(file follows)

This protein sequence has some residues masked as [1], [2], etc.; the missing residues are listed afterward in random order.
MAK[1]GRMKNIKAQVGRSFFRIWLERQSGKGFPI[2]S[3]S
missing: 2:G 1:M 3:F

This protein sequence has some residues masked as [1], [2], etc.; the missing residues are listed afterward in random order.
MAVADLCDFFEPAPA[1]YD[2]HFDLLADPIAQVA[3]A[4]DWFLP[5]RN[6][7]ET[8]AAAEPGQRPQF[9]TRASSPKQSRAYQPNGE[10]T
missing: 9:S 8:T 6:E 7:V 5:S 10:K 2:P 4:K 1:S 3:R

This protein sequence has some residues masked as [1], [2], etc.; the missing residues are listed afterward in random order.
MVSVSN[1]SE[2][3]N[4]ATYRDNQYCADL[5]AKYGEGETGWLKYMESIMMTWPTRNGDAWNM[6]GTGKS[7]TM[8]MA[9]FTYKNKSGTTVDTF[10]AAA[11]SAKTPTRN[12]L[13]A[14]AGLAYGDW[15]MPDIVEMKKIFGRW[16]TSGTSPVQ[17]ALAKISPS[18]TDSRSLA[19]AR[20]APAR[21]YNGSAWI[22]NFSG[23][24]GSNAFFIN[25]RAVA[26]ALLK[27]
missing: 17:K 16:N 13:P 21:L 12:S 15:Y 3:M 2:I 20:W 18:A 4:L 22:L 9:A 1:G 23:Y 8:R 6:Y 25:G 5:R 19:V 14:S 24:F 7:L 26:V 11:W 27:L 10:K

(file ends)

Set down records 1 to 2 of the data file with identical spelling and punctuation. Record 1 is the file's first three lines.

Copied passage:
This protein sequence has some residues masked as [1], [2], etc.; the missing residues are listed afterward in random order.
MAK[1]GRMKNIKAQVGRSFFRIWLERQSGKGFPI[2]S[3]S
missing: 2:G 1:M 3:F

This protein sequence has some residues masked as [1], [2], etc.; the missing residues are listed afterward in random order.
MAVADLCDFFEPAPA[1]YD[2]HFDLLADPIAQVA[3]A[4]DWFLP[5]RN[6][7]ET[8]AAAEPGQRPQF[9]TRASSPKQSRAYQPNGE[10]T
missing: 9:S 8:T 6:E 7:V 5:S 10:K 2:P 4:K 1:S 3:R